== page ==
Who doesn't hate walking in their kitchen and seeing a long trail of ants coming down the wall and amassing in a large group on the trash can? These persistent little critters can be difficult to deal with, but the situation is not hopeless. You can get them out of your kitchen without using toxic chemicals!
I had tons of ant problems in our 1890's Edwardian when we first moved in. San Francisco is basically one big ant colony - Argentine ants arrived on a cargo ship at some point and turned the entire city into a giant anthill. After much trial and error, I figured out how to combat the problem by observing their behavior. I'd start out by scrubbing their scent trails with vinegar by beginning at the end of their trail and following it back to the source, vigorously scrubbing the whole way so new ants couldn't follow the now-dead ones back into the house. Once I found their entry holes, I filled them with Borax or diatomaceous earth and sealed them off with clear caulk, making Evil Mad Scientist voices while I did it. "MUA-HA-HA-HA!" It helped, along with going around inside and outside the house, finding their entryways and blocking them off with more Borax/diatomaceous earth and clear caulk.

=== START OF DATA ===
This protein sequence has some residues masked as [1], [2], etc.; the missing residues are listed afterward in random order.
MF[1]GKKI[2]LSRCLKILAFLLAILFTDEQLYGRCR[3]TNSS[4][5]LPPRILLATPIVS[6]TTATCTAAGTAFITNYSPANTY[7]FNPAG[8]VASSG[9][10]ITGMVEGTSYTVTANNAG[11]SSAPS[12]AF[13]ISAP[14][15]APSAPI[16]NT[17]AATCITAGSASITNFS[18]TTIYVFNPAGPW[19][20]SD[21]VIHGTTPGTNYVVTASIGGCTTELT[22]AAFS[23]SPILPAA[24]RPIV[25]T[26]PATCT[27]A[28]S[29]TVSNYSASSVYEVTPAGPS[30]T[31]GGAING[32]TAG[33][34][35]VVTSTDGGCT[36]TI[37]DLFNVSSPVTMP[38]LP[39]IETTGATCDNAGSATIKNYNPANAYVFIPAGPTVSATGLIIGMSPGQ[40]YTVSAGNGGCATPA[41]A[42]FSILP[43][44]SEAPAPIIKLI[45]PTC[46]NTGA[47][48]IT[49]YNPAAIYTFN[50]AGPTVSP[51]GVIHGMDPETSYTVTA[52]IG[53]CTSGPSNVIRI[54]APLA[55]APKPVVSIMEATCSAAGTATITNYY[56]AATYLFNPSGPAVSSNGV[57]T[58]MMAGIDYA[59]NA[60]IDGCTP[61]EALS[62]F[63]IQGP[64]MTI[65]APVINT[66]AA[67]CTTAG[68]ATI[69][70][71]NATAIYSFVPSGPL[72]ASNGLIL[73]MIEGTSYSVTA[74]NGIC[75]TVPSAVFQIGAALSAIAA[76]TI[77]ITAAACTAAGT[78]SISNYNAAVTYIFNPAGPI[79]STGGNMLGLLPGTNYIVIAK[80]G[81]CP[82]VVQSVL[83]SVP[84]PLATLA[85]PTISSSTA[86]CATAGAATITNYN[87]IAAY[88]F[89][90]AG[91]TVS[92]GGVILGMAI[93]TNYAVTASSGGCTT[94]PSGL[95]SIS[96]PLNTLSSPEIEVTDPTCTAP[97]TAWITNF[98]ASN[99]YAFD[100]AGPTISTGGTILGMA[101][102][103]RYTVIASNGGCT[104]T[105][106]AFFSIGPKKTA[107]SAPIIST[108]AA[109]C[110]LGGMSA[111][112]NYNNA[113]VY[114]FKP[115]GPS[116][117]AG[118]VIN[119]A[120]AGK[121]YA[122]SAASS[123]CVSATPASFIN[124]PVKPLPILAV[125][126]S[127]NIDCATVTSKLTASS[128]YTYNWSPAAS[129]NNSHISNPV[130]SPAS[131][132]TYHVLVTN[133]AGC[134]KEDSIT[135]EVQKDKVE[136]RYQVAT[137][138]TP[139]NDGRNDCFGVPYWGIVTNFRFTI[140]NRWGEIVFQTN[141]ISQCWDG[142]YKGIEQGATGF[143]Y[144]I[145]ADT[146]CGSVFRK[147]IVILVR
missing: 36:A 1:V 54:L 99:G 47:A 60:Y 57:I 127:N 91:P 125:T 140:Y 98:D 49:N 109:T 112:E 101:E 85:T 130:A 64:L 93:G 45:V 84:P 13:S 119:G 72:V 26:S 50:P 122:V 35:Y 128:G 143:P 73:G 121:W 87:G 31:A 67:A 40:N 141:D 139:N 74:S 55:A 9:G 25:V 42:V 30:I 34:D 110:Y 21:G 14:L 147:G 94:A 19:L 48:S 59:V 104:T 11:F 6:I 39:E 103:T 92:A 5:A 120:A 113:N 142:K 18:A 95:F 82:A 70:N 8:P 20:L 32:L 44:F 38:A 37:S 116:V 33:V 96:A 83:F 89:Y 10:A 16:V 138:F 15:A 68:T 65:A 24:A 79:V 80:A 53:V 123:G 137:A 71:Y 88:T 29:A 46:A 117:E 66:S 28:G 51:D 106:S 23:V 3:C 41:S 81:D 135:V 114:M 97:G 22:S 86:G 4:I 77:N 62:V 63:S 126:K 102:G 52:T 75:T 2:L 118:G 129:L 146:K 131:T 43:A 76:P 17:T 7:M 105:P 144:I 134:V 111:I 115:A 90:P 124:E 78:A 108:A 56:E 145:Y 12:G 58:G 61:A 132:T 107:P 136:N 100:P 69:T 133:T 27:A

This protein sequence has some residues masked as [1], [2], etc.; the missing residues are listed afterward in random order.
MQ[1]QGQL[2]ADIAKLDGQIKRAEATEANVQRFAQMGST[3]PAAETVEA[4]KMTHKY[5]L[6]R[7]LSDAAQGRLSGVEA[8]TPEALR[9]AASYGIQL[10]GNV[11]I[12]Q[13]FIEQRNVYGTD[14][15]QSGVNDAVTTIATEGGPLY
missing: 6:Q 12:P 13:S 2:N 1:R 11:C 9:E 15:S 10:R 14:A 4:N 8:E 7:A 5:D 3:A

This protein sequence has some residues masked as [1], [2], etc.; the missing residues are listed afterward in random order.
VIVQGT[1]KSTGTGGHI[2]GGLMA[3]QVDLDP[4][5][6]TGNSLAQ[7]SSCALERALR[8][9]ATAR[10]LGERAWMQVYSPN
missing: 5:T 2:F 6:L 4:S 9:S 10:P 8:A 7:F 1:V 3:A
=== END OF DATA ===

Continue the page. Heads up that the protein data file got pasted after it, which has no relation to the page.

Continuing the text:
Another way to impede the progression of ants is to get them to take poison back into their homes and feed it to the queen and the other ants in the colony. I made my own ant bait by dissolving ¼ cup honey with ¼ cup sugar in a heat-resistant glass jar in the microwave on high for one minute. After the sugars had dissolved, I added ¼ cup borax to this, stirring well. Then I went outside and placed a tablespoon of this mixture in the ant pathways and on the anthills. Ants are attracted to sugar, and since honey is sticky, it holds the borax and keeps it from blowing away in the wind. If it rains, be sure to reapply - borax loses its effectiveness if it gets wet. Ants think borax is food, but it's very toxic to them and they die after eating it.
You also have to be extremely vigilant about keeping your house and kitchen clean! Preventive measures include wiping down the counters, keeping the floors clean, not leaving food out, and keeping sugary foods well-sealed. Seal dry pet food in airtight containers.
Some people swear that sprinkling powdered cinnamon around the house and around the edges of the floors works, but I found it to be labor-intensive and expensive - you need a lot of cinnamon for this, and you have to reapply when it rains, when the wind blows, or when you vacuum. Also, the cinnamon blows around and makes a mess. I found the same issues with peppermint oil - it's costly and time-consuming, and I got tired of my house smelling like a candy cane. Clear caulk is really the way to go, you just apply it once and it's not going anywhere because it's waterproof, it doesn't fade or blow away, and the ants are simply just not going to get past it.
I haven't seen ants in years ... uh oh, I hope I am not jinxing myself now. *knocks wood*
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(Image: Flickr member justin licensed for use under Creative Commons)
posted originally from: TheKitchn